Washington DC and nearby parts of Maryland and Virginia have seen an increase in prescription drug abuse among young people. Of all of the things that factor into this rise, ease of availability is probably at the top of the list. If parents do not have any prescription drugs like oxycodone, morphine or Xanax, kids can find these drugs in the homes of aging relatives or other people they know. Kids themselves or their siblings may have prescriptions for painkillers because of sports injuries or a drug like Ritalin because of ADHD.
Prescription pills are much easier to hide than alcohol or marijuana since these are things that a parent can smell after their child had been using. Changes in health, behavior or someone realizing that they are missing some of their pills are indications that someone is abusing another person’s prescription.
Law enforcement officials are doing what they can to talk to parents and school officials about prescription drug abuse. They emphasize that parents really have to be watchful. This can be a hard message for some parents to hear, since they feel very certain that their children would never engage in substance abuse. The issue is that beyond using drugs to escape unhappiness or because one is rebellious, there are also people who simply want to try things out because they are curious.
Talking to your child and also taking precautions to see to it that they do not have access to prescription drugs can make a difference. This may mean not leaving your own prescriptions out and asking close friends or relatives if they safeguard their prescriptions. The campaign that told parents that they are the anti-drug makes a very good point. Research has shown that family bonding activities begun at early ages and continued through the teen years enhanced parents’ positive protective influence as their children matured. And proper disposal of prescription medication can prevent your child or anyone else from gaining access to medicine that was not intended for them.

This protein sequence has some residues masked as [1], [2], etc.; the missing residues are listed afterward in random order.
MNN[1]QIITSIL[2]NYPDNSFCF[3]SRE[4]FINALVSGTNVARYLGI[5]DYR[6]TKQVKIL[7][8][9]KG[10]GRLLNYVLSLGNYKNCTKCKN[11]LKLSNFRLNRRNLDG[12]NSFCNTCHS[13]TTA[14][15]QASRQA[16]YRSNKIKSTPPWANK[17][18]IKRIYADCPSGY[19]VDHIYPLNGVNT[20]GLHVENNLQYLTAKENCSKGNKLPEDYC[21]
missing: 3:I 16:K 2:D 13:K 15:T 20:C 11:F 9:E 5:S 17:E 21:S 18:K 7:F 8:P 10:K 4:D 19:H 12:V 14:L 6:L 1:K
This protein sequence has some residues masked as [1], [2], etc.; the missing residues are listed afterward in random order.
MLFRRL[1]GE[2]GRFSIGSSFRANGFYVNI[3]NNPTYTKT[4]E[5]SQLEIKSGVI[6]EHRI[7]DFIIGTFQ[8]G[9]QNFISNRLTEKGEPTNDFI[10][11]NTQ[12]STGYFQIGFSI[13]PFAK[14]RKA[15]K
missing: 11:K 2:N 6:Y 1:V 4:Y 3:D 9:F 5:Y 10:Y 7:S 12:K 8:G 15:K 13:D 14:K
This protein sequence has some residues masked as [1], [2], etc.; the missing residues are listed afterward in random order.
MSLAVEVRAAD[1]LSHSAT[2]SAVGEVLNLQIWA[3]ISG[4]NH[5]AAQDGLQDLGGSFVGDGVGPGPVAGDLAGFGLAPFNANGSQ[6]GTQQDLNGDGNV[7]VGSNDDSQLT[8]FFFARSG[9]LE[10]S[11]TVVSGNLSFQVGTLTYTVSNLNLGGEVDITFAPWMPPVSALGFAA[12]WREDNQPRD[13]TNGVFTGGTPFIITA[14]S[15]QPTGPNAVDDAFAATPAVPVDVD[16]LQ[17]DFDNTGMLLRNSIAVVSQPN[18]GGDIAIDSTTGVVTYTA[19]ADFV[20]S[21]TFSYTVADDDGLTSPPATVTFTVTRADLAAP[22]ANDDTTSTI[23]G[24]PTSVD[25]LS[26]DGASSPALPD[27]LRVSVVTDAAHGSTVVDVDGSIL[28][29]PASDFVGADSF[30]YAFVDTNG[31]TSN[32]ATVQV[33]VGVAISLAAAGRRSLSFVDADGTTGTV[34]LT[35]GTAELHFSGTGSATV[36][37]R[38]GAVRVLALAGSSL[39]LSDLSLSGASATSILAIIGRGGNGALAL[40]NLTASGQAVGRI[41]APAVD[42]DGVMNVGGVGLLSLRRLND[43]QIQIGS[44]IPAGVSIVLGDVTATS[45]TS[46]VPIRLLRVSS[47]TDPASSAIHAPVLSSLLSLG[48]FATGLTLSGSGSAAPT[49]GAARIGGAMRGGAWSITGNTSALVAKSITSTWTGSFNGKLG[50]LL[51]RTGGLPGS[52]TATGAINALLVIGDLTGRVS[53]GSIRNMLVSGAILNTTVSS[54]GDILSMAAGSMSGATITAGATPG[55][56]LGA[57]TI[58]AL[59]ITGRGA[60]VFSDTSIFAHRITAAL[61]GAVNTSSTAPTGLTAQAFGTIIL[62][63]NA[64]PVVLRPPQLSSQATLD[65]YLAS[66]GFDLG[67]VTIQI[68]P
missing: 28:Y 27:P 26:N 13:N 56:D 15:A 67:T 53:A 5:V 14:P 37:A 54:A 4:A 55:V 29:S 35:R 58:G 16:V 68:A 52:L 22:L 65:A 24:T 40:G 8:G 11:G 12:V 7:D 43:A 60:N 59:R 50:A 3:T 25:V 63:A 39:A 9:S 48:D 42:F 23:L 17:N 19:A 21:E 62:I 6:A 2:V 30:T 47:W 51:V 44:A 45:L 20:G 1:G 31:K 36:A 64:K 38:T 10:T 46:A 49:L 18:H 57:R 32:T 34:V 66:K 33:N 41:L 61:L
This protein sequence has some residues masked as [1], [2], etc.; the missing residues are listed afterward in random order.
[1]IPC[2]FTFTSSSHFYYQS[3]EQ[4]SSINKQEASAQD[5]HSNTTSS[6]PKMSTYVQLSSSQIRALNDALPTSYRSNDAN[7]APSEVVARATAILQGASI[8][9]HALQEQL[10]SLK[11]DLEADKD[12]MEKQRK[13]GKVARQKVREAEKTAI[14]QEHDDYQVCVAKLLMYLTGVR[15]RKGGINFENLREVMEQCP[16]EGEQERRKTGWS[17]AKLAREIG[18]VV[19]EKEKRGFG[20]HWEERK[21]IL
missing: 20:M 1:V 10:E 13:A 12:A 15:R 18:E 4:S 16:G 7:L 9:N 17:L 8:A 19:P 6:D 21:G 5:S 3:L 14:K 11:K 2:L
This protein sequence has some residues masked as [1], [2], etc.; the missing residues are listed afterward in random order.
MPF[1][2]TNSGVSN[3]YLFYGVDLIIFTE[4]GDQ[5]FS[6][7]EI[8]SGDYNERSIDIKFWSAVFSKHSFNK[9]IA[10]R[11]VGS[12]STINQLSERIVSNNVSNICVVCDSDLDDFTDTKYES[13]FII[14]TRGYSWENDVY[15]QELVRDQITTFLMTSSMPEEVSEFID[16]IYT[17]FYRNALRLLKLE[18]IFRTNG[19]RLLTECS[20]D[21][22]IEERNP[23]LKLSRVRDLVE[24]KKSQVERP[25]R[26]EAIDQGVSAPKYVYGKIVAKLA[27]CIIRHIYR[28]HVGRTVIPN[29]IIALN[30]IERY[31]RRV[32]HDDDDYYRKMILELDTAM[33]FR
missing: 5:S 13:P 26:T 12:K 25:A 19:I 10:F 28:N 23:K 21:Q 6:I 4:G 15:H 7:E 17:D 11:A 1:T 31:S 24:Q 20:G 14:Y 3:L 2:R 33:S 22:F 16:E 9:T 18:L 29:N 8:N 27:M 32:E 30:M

Singer Whitney Houston has been in the headlines recently and it was not for outlandish behavior or canceled tour dates. Houston has voluntarily decided to attend drug and alcohol rehabilitation program on an outpatient basis. While some may not see her as a role model, given some of the reports of her past behavior, seeking help certainly is not a bad thing.
A representative for the singer told the media that “it is a voluntary measure and part of Houston’s “long-standing” recovery process.”
At Transitions we know that addiction recovery is not a one-shot deal. We do all that we can to help our patients get the tools they need for long-term sobriety, but we do not cut them off once they leave. In fact, we feel that the intensive addiction treatment a patient receives at Transitions Recovery drug treatment center is just the beginning of addiction recovery.
We offer our patients lifetime aftercare and relapse prevention because we know how difficult the journey can be. Patients and their loved ones can become discouraged in the event of a relapse so we do our best to work with patients to prevent relapse. It is much more productive to put energy into building on what you’ve learned to avoid turning to drugs and alcohol than it is to try to get back on track after straying. Our continuum of care offers alcohol addiction and drug treatment throughout the entire recovery process.